The Oriental Hotel, Bangkok

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A peek at the poolside with its canopied beds, The Oriental Hotel, Bangkok

The Chao Phraya river, with its deep green waters and numerous junk boats languidly making their way up and down its vast length, lends a sight of utopia to the many luxury hotels that make the Bangkok skyline today.

The oldest hotel in Bangkok, and even slightly older than the Raffles Hotel in Singapore, The Oriental Hotel parallels Singapore’s Raffles Hotel some, in terms of history of famous writers being there and era of being. At 132 years old this year, The Oriental Hotel is the grandest dame that sits by the warm and musky Chao Phraya.

The Verandah

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A view of the pool, standing from riverside facing in

Located beside the pool, with outdoor seating that lends a splendid view of the Chao Phraya, The Verandah offers guests the most tantalizing Thai dishes to savour. We took our time taking in the unhurried view of the boats going with the rhythmic waves of the river before settling down to order our food – a bowl of tom yam khung and a bowl of red curry duck, served with rice.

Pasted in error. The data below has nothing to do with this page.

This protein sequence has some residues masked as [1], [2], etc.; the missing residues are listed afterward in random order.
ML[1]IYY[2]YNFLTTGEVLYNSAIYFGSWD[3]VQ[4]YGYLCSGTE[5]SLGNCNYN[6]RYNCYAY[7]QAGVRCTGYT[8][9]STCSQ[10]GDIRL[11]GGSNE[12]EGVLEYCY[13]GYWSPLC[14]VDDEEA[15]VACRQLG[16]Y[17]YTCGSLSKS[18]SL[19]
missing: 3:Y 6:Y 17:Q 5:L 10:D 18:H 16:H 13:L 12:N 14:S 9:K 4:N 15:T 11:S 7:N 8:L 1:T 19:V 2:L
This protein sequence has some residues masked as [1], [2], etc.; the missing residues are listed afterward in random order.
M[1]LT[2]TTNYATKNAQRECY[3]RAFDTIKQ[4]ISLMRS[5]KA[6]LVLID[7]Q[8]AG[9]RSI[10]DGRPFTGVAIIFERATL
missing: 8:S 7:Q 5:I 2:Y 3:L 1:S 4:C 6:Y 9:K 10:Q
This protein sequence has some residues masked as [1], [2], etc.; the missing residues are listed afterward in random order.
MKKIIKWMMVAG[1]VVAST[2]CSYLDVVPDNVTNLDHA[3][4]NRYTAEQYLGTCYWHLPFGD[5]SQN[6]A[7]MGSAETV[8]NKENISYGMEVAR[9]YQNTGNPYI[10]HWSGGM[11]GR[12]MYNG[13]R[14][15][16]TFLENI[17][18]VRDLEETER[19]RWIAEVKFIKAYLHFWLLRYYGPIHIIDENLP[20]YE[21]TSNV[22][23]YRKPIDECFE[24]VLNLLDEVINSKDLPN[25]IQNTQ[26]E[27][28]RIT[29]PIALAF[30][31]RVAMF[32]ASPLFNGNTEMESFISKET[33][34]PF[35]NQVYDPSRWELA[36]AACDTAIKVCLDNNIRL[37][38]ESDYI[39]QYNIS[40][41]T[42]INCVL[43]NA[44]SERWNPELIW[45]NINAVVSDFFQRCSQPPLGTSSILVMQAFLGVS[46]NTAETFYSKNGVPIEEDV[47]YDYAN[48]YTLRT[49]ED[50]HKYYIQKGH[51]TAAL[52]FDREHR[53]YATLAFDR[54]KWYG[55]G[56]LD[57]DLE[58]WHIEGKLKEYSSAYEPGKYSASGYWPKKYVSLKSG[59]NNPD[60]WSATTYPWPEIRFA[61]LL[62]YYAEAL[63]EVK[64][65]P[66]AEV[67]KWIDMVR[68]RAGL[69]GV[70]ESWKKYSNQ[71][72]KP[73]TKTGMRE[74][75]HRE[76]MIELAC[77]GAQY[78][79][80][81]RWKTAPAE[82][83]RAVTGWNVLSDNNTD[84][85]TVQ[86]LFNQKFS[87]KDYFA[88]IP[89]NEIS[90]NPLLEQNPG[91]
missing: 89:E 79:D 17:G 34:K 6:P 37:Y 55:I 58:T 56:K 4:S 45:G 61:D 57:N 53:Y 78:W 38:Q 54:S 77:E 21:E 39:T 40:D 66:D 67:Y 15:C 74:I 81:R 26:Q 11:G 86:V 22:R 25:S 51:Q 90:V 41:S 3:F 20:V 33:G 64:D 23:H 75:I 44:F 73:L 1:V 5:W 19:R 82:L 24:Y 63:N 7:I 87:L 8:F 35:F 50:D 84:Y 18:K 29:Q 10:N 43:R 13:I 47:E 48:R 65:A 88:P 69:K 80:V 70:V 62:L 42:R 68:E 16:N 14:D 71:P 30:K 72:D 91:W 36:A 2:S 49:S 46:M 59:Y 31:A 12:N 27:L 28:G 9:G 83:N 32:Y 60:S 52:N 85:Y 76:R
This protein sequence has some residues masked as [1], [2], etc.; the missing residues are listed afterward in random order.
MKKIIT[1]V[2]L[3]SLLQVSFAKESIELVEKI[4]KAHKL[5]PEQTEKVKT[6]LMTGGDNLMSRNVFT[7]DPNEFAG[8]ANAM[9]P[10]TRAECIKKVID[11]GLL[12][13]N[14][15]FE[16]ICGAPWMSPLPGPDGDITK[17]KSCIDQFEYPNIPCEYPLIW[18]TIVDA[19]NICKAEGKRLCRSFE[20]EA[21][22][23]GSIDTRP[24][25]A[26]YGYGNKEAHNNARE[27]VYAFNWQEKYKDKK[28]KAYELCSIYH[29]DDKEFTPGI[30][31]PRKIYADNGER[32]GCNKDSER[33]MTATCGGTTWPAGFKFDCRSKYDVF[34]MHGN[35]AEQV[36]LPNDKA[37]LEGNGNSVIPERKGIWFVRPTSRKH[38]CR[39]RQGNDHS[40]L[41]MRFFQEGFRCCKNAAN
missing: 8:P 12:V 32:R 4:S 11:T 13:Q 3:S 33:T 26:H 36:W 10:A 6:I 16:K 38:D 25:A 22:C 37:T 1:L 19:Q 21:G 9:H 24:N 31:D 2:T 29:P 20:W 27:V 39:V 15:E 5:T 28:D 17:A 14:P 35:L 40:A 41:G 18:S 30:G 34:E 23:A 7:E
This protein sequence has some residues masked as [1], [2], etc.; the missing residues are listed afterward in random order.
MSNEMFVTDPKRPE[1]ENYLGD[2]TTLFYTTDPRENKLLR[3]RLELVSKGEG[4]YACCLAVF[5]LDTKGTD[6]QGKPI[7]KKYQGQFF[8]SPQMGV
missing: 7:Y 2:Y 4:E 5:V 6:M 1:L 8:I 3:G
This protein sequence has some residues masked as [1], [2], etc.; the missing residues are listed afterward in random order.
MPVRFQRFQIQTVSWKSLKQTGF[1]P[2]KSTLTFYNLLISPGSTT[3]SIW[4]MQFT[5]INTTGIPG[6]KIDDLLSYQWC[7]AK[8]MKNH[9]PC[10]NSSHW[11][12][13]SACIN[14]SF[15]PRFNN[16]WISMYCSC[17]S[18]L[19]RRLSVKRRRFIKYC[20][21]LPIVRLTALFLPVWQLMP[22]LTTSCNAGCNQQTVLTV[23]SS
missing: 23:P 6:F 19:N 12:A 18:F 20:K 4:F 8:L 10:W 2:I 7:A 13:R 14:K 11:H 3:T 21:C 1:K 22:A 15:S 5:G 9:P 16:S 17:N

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Red duck curry and tom yam khung, served with rice

The soups were served in heavy ceramic pots atop a tealight each, to keep warm right down to the very last drop.

Thai food can be exceptionally spicy, so look out for what they call chili padi which are the tiniest of chilies that look practically harmless but can make numb your entire tongue and the better half of your throat if eaten with their seeds. Even a seasoned Singaporean chili lover might have a problem with these tiny things.

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Condiments of salty ikan bilis and chili padi with soya sauce served with the soups

Don’t despair though if you can’t make it to any of the top hotel resorts in Bangkok to try their savoury dishes, because one can get good food along the streets of Bangkok at a fraction of the Hotel prices by the very experts of any Thai food recipe. Each food stall or hawker tends to specialize in one dish, the secret recipe of which may be handed down from generations by the hawker family. These dishes are sold at around 25 – 30 baht (less than $1 USD and around $1 SGD or 6 SEK) per dish. Nothing stores well in the humid Bangkok climate, so choose any roadside stall where you see plenty others eating and you know they have a quick turnaround of food; these roadside stalls or hawkers would be quite a safe bet for lunch or dinner.

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